Last Days in Lisbon, Portugal
After renting a car and driving most of Portugal for ten days, we spend the last five nights in the great city of Lisbon. Full of historical/naval significance (the longest reigning modern European Colonial empire in history), shops, boutiques, museums, and cafés fill the buildings and fortresses of years past.
Fabulous food and dramatic coastline emerge as our main travel theme of the entire Portuguese adventure.
We find the final entrée on our “food list” in a hole-in-the-wall restaurant across the street from our poorly located hotel.
Morcela (pig blood in sausage casing). Not too bad when mixed with rice. A tad too strong for us in its pure form.
“You must try our other Portuguese tradition, Bacalhau a’ Bra’s,” (salt dried cod mixed with hash-browns) Antonio, our waiter says.
Well, all meals cannot claim a savoy title. The cod claims the title of “least favorite,” beating out Caracois (snails) by a fish bone.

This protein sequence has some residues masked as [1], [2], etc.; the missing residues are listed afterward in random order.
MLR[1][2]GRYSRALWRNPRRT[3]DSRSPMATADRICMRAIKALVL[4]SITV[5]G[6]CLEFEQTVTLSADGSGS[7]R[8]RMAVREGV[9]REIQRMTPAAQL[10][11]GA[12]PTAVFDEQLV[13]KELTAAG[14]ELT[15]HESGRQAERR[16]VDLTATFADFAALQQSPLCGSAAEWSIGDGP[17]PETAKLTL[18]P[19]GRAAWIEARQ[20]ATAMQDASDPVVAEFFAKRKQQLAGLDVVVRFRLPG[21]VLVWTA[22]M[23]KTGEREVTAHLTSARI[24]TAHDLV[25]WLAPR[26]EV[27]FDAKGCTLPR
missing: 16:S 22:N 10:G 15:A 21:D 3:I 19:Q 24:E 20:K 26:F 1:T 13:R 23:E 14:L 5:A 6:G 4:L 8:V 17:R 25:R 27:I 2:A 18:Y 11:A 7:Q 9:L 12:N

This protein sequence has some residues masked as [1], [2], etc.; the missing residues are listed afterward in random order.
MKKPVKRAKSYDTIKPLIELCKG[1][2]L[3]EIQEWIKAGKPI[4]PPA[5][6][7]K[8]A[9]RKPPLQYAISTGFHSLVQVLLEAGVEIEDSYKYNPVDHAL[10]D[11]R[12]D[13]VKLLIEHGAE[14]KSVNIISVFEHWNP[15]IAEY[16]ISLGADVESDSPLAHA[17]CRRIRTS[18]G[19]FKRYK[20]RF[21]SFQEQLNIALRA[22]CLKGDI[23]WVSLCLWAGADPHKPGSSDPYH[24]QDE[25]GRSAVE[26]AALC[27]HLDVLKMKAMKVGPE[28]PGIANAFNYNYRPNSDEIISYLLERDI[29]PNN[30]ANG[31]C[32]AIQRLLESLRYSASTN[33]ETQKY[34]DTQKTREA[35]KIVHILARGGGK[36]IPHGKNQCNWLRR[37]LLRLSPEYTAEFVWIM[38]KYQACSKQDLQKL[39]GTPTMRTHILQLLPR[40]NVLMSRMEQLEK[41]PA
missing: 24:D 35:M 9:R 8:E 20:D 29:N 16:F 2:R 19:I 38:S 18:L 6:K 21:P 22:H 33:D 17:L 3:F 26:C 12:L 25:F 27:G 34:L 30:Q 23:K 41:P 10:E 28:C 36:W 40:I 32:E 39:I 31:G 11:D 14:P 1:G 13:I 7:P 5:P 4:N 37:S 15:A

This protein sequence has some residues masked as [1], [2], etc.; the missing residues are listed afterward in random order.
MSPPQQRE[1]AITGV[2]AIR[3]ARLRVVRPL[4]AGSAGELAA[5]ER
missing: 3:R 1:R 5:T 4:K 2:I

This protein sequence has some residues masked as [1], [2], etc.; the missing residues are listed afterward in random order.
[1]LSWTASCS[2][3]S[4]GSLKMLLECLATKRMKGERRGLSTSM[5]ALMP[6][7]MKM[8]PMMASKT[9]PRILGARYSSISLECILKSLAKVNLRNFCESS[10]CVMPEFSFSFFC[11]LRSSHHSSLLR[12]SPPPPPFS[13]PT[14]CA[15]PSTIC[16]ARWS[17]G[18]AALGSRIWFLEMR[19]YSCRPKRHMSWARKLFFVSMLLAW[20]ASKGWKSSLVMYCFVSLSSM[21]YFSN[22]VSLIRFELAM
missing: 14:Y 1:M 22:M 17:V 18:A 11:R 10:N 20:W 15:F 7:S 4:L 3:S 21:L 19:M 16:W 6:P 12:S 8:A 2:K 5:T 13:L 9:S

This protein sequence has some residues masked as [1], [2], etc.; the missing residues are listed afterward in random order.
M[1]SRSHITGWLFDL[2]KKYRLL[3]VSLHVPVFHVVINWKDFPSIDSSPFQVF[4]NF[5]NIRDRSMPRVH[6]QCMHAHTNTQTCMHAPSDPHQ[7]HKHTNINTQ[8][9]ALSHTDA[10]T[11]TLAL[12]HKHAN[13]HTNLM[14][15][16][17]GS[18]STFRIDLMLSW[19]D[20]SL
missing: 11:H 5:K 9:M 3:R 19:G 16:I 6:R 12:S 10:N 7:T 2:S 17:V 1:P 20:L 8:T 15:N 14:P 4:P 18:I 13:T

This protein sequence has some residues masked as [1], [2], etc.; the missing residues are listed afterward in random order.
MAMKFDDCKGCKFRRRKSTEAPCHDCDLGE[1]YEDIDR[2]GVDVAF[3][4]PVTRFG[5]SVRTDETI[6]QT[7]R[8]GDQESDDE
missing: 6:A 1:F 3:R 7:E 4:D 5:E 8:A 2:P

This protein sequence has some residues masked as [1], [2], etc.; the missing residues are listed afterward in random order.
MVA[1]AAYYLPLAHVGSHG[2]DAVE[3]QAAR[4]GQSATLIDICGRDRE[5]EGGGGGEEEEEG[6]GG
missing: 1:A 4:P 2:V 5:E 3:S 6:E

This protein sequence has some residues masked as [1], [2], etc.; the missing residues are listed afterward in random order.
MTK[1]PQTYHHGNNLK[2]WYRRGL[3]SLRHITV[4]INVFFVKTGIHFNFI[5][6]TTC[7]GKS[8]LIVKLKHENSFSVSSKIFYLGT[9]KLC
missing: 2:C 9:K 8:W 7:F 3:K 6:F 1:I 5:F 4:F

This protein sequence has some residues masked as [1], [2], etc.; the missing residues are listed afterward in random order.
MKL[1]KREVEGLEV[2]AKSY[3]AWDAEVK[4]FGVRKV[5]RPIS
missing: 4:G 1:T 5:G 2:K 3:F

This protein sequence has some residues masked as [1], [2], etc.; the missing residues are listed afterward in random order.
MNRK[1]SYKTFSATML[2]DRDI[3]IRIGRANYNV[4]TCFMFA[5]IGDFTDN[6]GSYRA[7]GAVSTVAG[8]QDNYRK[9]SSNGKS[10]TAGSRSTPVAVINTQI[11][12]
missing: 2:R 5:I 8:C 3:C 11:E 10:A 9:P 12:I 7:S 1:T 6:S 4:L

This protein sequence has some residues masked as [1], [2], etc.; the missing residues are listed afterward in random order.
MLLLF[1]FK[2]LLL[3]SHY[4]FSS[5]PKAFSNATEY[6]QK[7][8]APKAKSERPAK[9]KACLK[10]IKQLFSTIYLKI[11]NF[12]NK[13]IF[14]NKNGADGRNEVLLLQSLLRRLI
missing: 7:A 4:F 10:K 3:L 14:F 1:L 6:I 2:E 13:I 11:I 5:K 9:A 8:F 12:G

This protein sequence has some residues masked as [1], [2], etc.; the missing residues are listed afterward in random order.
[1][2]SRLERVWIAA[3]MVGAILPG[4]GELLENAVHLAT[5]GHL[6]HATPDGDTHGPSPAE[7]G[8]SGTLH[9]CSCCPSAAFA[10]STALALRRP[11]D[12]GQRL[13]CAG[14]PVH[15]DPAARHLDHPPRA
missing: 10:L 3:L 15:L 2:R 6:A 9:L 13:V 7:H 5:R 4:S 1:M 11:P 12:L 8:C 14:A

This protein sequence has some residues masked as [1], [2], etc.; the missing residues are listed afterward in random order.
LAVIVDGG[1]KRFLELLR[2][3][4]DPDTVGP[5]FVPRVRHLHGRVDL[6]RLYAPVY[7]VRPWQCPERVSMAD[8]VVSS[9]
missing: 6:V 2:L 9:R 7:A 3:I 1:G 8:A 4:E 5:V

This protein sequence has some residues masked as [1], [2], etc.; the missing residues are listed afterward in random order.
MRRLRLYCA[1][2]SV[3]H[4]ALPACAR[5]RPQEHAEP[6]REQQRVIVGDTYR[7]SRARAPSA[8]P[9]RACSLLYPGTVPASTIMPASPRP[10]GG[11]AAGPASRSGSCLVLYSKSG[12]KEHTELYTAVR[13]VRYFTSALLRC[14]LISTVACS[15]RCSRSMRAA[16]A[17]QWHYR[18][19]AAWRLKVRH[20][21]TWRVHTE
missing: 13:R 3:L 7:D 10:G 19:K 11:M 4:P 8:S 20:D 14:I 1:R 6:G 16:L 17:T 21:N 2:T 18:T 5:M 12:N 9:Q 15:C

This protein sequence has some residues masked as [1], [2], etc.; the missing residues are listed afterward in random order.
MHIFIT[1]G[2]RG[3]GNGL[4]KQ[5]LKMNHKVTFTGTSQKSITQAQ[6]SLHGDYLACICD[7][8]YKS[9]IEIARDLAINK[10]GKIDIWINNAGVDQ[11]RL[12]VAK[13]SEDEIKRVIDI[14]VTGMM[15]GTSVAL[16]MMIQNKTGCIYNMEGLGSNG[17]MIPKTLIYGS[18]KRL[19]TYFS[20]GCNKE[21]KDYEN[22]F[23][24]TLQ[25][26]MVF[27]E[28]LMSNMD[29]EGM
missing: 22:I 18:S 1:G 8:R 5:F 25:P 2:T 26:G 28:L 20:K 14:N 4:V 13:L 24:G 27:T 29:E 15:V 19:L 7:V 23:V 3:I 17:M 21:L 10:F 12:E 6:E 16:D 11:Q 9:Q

Our hotel’s location demands six-mile (round trip) sweaty walks to the center of Lisbon where the good cafés exist.
A great way to burn off excesses of the past three weeks. Walking moves faster than traffic once the city awakens. Many guys try to sell me hash, weed, and cocaine along the way.
“Those guys don’t have good stuff,” Antonio the waiter explains. “They are from Romania and just rip people off.”
Along with a poor location, our hotel offers see-through walls surrounding the bathroom. I don’t care how much you love your travel partner, some activities in the bathroom need to remain private. (Especially after eating blood sausage and snails)
We take three subway lines, and then a train to what guidebooks claim is the “must do day-trip from Lisbon – Sintra.”
The city of Sintra disappoints. Although a walk through old forest up to the Moorish fortress and palace proves exhilarating, elbow to elbow tourists deplete our remaining energy.
The next day, we hop onto the “Hop and Ride” tour bus to the coastal tourist destination of Cascais.
If you’re going to do a tourist area, this would be the best spot in our opinion. Full of beautiful beaches and magnificent coastline, cafés compete for your palate pleasures.
To wrap-up Portugal according to our style of travel, we prefer the laid-back atmosphere in the small coastal towns.
Feasting on an array of seafood, amidst waves crashing on cliffs and rocks, will stay with us more than historical accounts of greatness. But that’s just us.